When one of the greatest all-times chassis builder passed away a couple of years ago, the slot car racing world lost a true giant. Gentle Bob was a good man, a very creative individual whose passion for our little racing cars was second to none. Most famous for having humbled the British pro racers in an epic race in London, Bob's cars won countless races on this side of the pond and a good sample of his wonderfully built chassis and cars have fortunately survived.
After he passed away, the house in which he was living in Florham Park, New Jersey, was set for demolition. Shortly before that happened, a couple of bargain hunters were allowed to have a quick lap around the place and retrieve whatever they wanted.
And the basement contained a little treasure trove of unused Bloom and "early Noose" bodies for various racers, some a bit crushed but salvageable, plus quite a few older-style, pre-anglewinder chassis from mid-1966 through 1967 vintage.
Eventually and after some negotiation, the LASCM acquired the lot.
Some of the items were in pretty distressed shape, as can be seen on my Facebook page where I am slowly restoring a chassis built by Mike Staskie, who was an excellent racer and part of the "traveling circus" going then from one "Arco" race to another.
But some, extremely well built, are still unidentified, and this is why I am posting them here.
Some of you attended the Champion organized 1967 "Nationals" in Atlanta, and may be able to confirm what these are, built by Emott or someone else?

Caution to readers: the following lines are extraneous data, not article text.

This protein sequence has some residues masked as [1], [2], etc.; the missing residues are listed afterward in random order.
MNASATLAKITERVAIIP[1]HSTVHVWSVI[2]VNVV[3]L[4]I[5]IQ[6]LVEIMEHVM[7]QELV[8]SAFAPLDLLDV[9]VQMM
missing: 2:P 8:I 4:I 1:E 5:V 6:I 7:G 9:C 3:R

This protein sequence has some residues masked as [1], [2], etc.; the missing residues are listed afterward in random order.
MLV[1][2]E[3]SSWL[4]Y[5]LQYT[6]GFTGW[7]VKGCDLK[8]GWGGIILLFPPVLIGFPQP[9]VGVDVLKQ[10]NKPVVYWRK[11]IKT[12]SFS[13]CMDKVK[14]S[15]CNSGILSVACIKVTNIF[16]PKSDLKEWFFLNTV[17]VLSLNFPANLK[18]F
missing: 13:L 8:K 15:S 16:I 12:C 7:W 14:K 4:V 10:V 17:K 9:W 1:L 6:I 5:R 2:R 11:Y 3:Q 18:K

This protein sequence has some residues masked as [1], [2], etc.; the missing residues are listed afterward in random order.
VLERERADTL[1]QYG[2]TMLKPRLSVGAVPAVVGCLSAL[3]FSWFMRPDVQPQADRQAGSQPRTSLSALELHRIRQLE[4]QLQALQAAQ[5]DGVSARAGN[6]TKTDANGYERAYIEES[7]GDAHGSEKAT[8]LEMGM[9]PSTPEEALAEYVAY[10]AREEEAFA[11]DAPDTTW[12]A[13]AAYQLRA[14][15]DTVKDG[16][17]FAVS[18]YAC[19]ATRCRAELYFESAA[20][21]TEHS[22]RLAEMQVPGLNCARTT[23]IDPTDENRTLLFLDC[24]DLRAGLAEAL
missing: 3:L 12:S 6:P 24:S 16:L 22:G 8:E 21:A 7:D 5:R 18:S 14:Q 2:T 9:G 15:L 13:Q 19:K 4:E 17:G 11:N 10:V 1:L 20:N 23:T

Tony P, Noose, Howie, we need your opinion; Emott or not Emott?
This stock car chassis must have been one used at the "Nats", as its features are exactly in period, between September 1967 to March 1968, shortly before the anglewinder revolution. It was a rusty and corroded hulk, and has now gone through its first "decrud" process:
The chassis shows no sign of damage or repairs, and is of a 4.5" stocker design, and it appears that curved body retainers were also fitted to the front arches but later removed. Could it be the car driven by Emott at the Nats in the NASCAR class that winter in Atlanta?
The second item is an F1 chassis, equally well built but with some evidence of repair. The retaining wire around the drop arm is to avoid damage during cleaning and will of course be removed after doing so:
The third is a typical lightweight chassis from 1966, before sports cars became more popular.
There are others but let's start by these and see what the older gentlemen in the room think of this.
Thanks in advance for your feedback.